Blog

14
Sep
2012

Calling All Dusky Gopher Frogs

In a recent report released by the Society of London and the International Union for Conservation of Nature, the world’s 100 most endangered species are presented.  Of all the species that made the list, the Dusky gopher frog, Lithobates sevosus is the only mainland U.S. species in the report.  Ironically, it is found in the

read more

31
Aug
2012

Field Report

The Humor of Working in the Field Due to the nature of our business here at Westervelt Ecological Services we tend to spend a fair amount of time in the field.  On a daily basis, our crew can be found, trudging along through fields and sloughs – mapping, monitoring and mowing along the way.  It’s

read more

31
Jul
2012

Counting Plants

Monitoring at Cosumnes Floodplain Mitigation Bank During the winter of 2010/2011 Westervelt Ecological Services planted over 9,000 plants at our Cosumnes Floodplain Mitigation Bank.  Tidal channel banks were planted with pole cuttings of willows (Salix lasiolepis, S. laevigata, S. lasiandra), Fremont cottonwood, Buttonwillow, and Oregon ash to accelerate near water cover.  Floodplain Riparian Habitat was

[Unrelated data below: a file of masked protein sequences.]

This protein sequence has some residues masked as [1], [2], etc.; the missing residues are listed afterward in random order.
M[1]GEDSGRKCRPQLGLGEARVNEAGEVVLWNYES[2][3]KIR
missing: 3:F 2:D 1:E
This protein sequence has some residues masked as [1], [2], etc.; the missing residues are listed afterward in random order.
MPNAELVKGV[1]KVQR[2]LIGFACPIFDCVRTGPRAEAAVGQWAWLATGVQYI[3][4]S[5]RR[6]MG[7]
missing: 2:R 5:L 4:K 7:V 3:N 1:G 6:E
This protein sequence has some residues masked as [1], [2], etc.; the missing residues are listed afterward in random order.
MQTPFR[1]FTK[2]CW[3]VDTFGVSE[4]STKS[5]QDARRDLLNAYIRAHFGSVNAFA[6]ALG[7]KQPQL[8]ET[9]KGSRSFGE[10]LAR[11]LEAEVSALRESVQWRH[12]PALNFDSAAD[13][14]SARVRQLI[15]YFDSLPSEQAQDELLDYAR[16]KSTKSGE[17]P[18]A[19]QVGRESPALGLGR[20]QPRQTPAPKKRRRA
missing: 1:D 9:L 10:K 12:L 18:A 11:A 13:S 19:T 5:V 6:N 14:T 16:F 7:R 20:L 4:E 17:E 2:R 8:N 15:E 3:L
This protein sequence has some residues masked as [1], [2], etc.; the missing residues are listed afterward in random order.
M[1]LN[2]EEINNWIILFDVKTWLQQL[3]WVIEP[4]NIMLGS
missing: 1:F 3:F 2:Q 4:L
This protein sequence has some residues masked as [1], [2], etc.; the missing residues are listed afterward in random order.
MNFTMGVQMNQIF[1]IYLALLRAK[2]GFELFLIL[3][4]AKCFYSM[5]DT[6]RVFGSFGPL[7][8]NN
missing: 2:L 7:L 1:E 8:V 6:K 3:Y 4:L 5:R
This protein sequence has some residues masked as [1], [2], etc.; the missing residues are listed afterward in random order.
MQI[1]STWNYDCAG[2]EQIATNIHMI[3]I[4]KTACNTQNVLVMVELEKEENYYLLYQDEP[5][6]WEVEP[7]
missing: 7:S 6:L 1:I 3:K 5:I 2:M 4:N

read more

18
Jul
2012

Construction Season at Westervelt Ecological Services

Worker Environmental Awareness Program (WEAP) Its construction season here at Westervelt Ecological Services and with every construction project WES starts with a WEAP.  No, we aren’t passing around a box of Kleenex, WEAP stands for Worker Environmental Awareness Program.  It’s a program used to educate personnel about the existing on-site and surrounding biological, cultural and

read more

11
Jul
2012

Photo Points at Pensacola Mitigation Bank

Capturing photo points on our mitigation banks is a useful way to highlight restoration success. The photos below were taken at Pensacola Bay Mitigation Bank where we are restoring hardwood and pine flatwood landscapes.  The top photos in each grouping were taken in 2008 and the bottom photos were taken in the spring of 2012.

25
May
2012

Cogongrass: El Diablo Verde

Cogongrass (Imperata cylindrical) is an ever-present threat to not only our mitigation banks in Alabama, Florida and Mississippi, but most banks in the southeast. A native grass of Korea, Japan, China, India, and tropical eastern Africa, it is nonnative and invasive throughout the southeastern United States. Cogongrass grows in dense patches, up to six feet

read more